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Day Two of Iraq Hearings Still Leave Questions

Debate over what to do about Iraq continues to rage at the White House and on Capitol Hill, where lawmakers heard from analysts for a second day about the possible effects that would occur if the United States attacked the rogue nation.

Asked what President Bush would tell Jordan's King Abdullah during their talks Thursday on Mideast peace and the Iraq question, Bush replied: "The policy of my government, our government, of this administration is regime change, for a reason. Saddam Hussein is a man who poisons his own people, who threatens his neighbors, who develops weapons of mass destruction."

Abdullah has long opposed military action against Iraq, and was in town to tell the president that there would be little support for an invasion.

Civilian and military planners are at odds over Iraq -- not about whether regime change is necessary, but how to go about achieving it.

Civilian planners are calling for smaller troop deployments in a lightning air and ground strike. Some in the uniformed services support a more cautious and thorough approach involving tens of thousands of troops, according to a report in Thursday's Washington Post.

At the same time, Congress is holding a second day of hearings on the issue of what to do about a post-Saddam Iraq and whether a U.S. invasion could destabilize the region and require a long-term American military commitment.

"In Iraq we cannot afford to replace a despot with chaos. The long-suffering Iraqi people need to know a regime change would benefit them. So do Iraq's neighbors, and the American people will want that assurance as well," said Sen. Joseph Biden, D-Del., chairman of the Senate Foreign Relations Committee.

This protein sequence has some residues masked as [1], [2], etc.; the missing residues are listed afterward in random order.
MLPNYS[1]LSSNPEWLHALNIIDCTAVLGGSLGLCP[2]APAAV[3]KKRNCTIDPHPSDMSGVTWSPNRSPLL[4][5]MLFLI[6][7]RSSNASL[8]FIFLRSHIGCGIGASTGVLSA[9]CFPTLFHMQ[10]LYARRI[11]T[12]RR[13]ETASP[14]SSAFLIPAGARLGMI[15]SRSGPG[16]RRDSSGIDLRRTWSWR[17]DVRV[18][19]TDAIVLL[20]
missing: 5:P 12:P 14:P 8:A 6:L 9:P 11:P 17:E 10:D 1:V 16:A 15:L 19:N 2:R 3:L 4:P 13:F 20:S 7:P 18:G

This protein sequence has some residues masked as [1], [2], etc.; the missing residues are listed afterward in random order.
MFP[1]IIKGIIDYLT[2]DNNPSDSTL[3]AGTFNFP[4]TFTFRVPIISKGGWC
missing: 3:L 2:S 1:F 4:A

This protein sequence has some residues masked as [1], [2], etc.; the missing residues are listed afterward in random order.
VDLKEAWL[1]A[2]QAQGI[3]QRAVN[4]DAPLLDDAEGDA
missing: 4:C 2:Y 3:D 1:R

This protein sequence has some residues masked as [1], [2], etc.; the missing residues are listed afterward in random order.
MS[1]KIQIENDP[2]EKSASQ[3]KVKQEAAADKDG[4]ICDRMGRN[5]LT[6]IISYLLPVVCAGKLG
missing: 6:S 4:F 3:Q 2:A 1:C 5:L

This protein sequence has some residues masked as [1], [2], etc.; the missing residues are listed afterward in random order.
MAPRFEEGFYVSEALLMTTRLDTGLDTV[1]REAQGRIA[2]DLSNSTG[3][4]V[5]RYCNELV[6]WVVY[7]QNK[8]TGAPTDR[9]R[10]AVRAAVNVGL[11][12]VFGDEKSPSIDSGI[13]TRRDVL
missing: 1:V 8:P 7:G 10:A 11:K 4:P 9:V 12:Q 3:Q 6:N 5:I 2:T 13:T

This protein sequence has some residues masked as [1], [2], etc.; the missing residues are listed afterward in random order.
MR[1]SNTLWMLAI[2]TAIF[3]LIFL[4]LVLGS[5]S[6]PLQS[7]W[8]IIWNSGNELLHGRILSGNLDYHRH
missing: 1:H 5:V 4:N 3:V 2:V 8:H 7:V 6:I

Experts including former Defense Secretary Caspar Weinberger and former National Security Adviser Sandy Berger were expected to testify.

On Wednesday, witnesses told the panel that the United States likely would have to spend billions of dollars to keep Iraq stable and soldiers may have to be dispatched to the Persian Gulf region for years.

But they agreed that Saddam should be stripped of weapons-making capabilities, especially since he would be willing to use weapons of mass destruction if his own survival were at stake.

Meanwhile, Iraqi media reported Thursday that Saddam's air force chief told the Iraqi leader that his forces were ready to fight and win if the United States invades.

While Iraq's forces are estimated to be only about 40 to 45 percent of what they were in 1991 when the United States went to war to protect neighboring Kuwait, and would likely drop their defense quickly if challenged, analysts said uniting the disparate opposition groups into a unified government would be difficult.

"Even if the Iraqi people have a happy outcome, I believe that most people in the region will see this as American imperialism," said Shibley Telhami of the University of Maryland.

Analysts said that could require U.S. forces to remain in Iraq for years at a cost of billions of dollars. Any invasion and long-term U.S. presence would be widely unpopular in the Arab world, which could threaten the leadership of Arab states friendly to the United States.

Secretary of State Colin Powell told Japan's foreign minister Thursday that no decision has been made on what action to take against Iraq, a Japanese official said on condition of anonymity. Powell and Yoriko Kawaguchi met on the sidelines of an Asian security forum in Brunei.

Biden said he did not ask Bush administration officials to testify to avoid interfering with their internal debate on Iraq, but expects to call them for a future hearing. Lawmakers want to be sure the administration seeks Congress' approval before it launches any military campaign.

The Associated Press contributed to this report.